Fewer patients opt to skip therapy for their multiple myeloma (MM) despite progressive disease than previously thought, a new study suggests.
A new report upends the conventional wisdom around the reportedly high attrition rate among patients with multiple myeloma (MM) after their initial therapy.
The report, based on a database of Canadian patients, found attrition rates were lower than previously reported and that the most common contributor to attrition was death. The study was published in Blood Cancer Journal.
Previous studies have suggested that only 50% of 61% of patients with MM go on to receive second-line therapy, explained the study authors from Ottawa Hospital Research Institute. Rates of treatment continuation decrease further with each subsequent relapse, they added. However, the authors said truly understanding attrition can be difficult, because there can be many different reasons patients do not go on to receive further therapy. For instance, studies based on administrative claims databases likely overestimate attrition, they said, because there is often an inability to capture reasons for apparent attrition other than death.
“The most important of these include patients treated with planned fixed-duration initial therapy who remain in remission or those undergoing continuous first-line therapy who have maintained their response,” they wrote.
Randomized controlled trials (RCTs) also have suggested high rates of attrition, the authors said.
“Unfortunately, these RCTs did not report subsequent therapies line-by-line, and so further clarity on how many patients ultimately received third- or fourth-line therapy and beyond is not possible with this dataset,” they wrote.
In hopes of generating a more accurate understanding of attrition among people with MM, the authors utilized the Canadian Myeloma Research Group Database (CMRG-DB), an MM-specific database tracking patients with MM at 16 Canadian health care institutions. The investigators’ analysis focused on adult patients who received at least 1 line of therapy for MM between 2010 and 2020. Patients with amyloidosis or plasma cell leukemia were excluded.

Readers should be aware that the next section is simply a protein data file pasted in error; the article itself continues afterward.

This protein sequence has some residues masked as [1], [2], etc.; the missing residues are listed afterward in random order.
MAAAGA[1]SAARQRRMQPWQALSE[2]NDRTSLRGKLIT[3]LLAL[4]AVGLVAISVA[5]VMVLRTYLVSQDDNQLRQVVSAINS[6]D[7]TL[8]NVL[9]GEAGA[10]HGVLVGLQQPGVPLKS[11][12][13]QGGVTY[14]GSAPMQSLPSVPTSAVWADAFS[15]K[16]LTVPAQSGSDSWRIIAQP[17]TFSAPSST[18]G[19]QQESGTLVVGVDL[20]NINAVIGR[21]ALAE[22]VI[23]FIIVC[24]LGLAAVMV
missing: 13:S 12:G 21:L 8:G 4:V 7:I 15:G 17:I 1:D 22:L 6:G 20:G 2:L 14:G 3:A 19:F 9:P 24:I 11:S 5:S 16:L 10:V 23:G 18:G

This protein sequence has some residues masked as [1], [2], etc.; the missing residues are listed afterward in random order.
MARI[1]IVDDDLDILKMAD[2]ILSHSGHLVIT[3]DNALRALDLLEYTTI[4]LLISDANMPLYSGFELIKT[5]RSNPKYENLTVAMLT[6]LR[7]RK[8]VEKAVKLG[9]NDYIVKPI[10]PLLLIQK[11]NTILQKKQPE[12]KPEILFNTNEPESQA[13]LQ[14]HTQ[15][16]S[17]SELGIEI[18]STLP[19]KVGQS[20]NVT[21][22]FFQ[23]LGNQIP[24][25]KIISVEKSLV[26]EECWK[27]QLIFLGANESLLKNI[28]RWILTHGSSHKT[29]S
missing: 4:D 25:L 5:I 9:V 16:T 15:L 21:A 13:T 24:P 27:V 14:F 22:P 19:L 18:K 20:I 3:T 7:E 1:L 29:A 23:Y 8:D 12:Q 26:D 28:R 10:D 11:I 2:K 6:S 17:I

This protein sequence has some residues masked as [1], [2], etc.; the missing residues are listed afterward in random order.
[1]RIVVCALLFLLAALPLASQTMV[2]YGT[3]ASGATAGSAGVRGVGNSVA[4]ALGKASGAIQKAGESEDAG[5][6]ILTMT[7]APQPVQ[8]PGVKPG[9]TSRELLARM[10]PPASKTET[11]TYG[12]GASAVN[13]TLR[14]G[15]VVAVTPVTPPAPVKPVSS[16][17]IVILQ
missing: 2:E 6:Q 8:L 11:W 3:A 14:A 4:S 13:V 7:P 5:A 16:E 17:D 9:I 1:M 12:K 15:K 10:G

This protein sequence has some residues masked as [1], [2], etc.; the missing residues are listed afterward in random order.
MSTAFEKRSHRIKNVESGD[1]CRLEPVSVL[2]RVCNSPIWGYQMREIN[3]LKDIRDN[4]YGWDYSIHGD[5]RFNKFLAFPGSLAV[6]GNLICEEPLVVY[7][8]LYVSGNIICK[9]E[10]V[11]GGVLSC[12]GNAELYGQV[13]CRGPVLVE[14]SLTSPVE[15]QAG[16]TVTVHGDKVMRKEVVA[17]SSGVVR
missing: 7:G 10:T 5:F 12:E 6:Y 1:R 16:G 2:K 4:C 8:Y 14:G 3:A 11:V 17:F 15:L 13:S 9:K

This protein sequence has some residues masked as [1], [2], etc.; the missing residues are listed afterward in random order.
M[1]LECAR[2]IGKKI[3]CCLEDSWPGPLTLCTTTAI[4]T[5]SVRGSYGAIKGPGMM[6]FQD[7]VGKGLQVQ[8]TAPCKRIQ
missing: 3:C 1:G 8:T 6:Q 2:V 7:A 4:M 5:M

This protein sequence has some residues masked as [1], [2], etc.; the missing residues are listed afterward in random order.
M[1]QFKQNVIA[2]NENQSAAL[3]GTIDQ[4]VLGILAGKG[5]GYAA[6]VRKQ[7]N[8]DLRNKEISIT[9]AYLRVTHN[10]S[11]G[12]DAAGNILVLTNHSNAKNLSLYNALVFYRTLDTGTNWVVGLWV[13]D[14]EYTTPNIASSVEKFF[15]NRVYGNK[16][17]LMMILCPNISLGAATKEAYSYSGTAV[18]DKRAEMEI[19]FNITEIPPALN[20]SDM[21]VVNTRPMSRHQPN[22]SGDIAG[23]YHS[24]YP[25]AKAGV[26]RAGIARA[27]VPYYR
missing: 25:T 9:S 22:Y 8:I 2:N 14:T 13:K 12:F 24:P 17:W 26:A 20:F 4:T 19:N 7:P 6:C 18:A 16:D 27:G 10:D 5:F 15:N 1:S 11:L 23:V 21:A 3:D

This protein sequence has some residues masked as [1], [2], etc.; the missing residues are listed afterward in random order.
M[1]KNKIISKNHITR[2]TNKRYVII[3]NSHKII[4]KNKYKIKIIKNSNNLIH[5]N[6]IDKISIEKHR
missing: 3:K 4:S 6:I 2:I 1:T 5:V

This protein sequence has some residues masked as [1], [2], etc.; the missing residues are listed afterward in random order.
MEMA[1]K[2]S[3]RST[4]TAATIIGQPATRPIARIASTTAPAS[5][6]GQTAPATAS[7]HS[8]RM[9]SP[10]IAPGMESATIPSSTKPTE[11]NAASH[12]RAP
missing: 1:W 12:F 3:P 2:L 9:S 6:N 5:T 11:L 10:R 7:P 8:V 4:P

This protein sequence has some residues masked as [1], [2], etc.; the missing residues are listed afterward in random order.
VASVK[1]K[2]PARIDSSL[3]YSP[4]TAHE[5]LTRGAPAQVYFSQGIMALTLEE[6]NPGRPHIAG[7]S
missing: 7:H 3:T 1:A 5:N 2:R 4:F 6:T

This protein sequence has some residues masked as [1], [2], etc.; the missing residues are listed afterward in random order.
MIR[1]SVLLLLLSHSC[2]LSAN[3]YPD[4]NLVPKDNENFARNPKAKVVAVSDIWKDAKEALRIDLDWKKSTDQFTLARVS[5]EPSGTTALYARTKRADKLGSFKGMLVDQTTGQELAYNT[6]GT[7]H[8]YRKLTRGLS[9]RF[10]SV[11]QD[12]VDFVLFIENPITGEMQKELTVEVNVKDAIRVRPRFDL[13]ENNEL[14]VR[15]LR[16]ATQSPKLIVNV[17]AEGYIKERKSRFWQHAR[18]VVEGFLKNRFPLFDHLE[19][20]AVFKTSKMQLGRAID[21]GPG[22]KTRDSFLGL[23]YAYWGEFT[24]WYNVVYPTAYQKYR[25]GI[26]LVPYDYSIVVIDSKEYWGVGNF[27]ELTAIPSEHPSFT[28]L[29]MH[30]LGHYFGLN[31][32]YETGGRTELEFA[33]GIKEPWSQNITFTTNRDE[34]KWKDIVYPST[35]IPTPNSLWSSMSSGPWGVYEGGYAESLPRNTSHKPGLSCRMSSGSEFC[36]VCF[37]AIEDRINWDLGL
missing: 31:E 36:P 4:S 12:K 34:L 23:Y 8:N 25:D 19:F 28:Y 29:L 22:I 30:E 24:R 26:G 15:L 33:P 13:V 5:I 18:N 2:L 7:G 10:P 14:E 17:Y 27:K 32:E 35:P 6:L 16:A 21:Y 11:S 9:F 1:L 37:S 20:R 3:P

That left 5548 patients, of whom 3111 received autologous stem cell transplants (ASCT) as their first-line therapy; 2437 received other therapies.
The data showed significantly lower rates of attrition than previously reported. Among patients receiving ASCT, the attrition rate was 7% after the first line of therapy, 12% after the second, and 23% after the third. Rates were somewhat higher among the non-ASCT group, but still below the previously reported figures. Among non-ASCT patients, there was a 19% attrition rate after line 1, 26% rate after line 2, and 40% rate after line 3.
Looking more closely, the investigators found only a minority of patients were living with progressive disease and opting against further treatment. For instance, in the non-ASCT cohort, although 19% of patients did not go on to second-line therapy, most attrition was due to death. Seventeen percent of patients in the non-ASCT cohort did not continue to second-line therapy due to death. Only 2% did not continue to further therapy despite progression.
When investigators looked at the most common reasons for attrition, they found older age, shorter time to progression, and inferior responses to therapy were the most significant independent risk factors for attrition. As with earlier studies, they found attrition rates increased with each line of therapy and that patients who received treatment other than ASCT had higher attrition rates.
The investigators said their study had notable limitations. For instance, they were not able to capture factors such as comorbidities that may have contributed to attrition rates. In addition, the time frame of their dataset limited their ability to factor in the latest scientific advances.
Even with those limitations, however, the investigators said their data indicate a need for a “revised definition of attrition which accounts for the fact that most patients who do not receive subsequent therapy are either continuing their current therapy and/or are in remission off-treatment—and therefore may be candidates for future regimens—rather than being lost to attrition.”
They said a more contextualized definition would help better direct future research efforts.
McCurdy A, Mian H, LeBlanc R, et al. Redefining attrition in multiple myeloma (MM): a Canadian Myeloma Research Group (CMRG) analysis. Blood Cancer J. Published online July 20. doi:10.1038/s41408-023-00883-x